Central African Republic: MSF expands emergency response despite peace deal
Thousands of people in the Central African Republic have taken temporary refuge in the bush to escape violence, and are living without proper shelter or safe drinking water. As a peace deal is reached between the government and rebels, Médecins Sans Frontières (MSF) is continuing to extend its emergency response, and is negotiating to improve access to care in areas where health staff have fled and basic medical services are no longer available.
On 10 January, MSF opened an emergency programme in the government-held town of Damara, which is on the front line of the conflict. The team is providing basic healthcare via mobile clinics. Medical staff are treating up to one hundred patients per day, mainly for malaria and malnutrition.
"The population of the Central African Republic already suffers from some of the worst health indicators in the world, and mortality rates are alarming even in times of peace,” says Sylvain Groulx, an MSF coordinator in the country. ”The recent instability has forced many people to leave their homes. An added burden is the fact that many local health facilities closed when medical staff fled into the bush. The few health posts that have remained open are either running out of basic essential medicines or worse, have been completely looted."
At an MSF programme in Batangafo, in the northwest of the country, consultations at the hospital have dropped from an average of 128 a day, in the 10 days before the town was taken by rebel forces, to 66. Many families are spending their nights in the open, without mosquito nets, and without access to sufficient food and safe drinking water.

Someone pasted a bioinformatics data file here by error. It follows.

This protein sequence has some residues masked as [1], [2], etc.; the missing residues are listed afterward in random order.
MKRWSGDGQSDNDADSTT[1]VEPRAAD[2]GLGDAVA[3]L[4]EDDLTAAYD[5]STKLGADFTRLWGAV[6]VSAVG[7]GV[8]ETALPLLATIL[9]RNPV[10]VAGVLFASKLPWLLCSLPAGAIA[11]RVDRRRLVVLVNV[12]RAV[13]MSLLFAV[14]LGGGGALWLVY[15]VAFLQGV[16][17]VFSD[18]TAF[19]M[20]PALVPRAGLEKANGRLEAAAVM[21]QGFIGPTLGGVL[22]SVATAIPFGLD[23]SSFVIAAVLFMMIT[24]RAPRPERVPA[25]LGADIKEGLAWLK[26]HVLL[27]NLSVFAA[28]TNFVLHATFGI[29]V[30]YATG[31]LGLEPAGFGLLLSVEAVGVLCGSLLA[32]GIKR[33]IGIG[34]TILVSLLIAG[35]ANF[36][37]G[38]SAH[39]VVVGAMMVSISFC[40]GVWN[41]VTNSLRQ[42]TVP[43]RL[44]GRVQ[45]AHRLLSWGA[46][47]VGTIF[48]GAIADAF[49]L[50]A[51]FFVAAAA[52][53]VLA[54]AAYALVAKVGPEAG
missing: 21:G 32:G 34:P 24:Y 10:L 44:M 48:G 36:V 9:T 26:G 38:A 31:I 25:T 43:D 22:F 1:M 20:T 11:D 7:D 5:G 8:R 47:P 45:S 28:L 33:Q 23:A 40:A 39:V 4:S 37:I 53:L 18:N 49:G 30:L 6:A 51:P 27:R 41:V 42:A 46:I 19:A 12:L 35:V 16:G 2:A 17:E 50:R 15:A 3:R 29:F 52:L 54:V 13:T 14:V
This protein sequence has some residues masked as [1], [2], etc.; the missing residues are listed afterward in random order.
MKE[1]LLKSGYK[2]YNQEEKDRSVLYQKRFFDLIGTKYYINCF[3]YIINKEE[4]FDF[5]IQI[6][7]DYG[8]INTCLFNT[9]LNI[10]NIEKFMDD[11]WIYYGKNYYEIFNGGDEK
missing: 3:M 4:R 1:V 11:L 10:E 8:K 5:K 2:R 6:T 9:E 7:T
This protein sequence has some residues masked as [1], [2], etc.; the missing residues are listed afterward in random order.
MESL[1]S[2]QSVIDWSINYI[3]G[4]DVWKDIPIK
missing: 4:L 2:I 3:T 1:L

In December, MSF sent an emergency surgical team to the town of Kaga Bandoro, east of Batangafo. Six people were treated for bullet wounds, and 27 civilians, including women and children, received treatment for burns after an explosion at a petrol station.
Mobile teams are regularly visiting seven health centres in the capital Bangui, training staff in the use of rapid diagnostic tests for malaria and providing malaria drugs. Staff are on standby, including a team at the Castor maternity hospital, ready to respond in case there is a need of emergency surgical support.
Several tons of medicines have been sent to health facilities that remain open in the areas around Grimari, Bria and Sibut.
Before this conflict, the Central African Republic was already in a state of chronic medical emergency. The population has suffered from decades of violence, displacement and insecurity caused by clashes between rebel groups and government forces, as well as armed bandits. Access to healthcare is limited due to a lack of qualified medical staff, few facilities outside the capital city and frequent shortages of essential medicines. Funding from international donors and aid agencies will likely shrink if there is no guarantee of a stable government or of security for aid workers.
MSF has 75 international staff working in five of the country’s 17 prefectures. All of its seven programmes have remained operational throughout the crisis.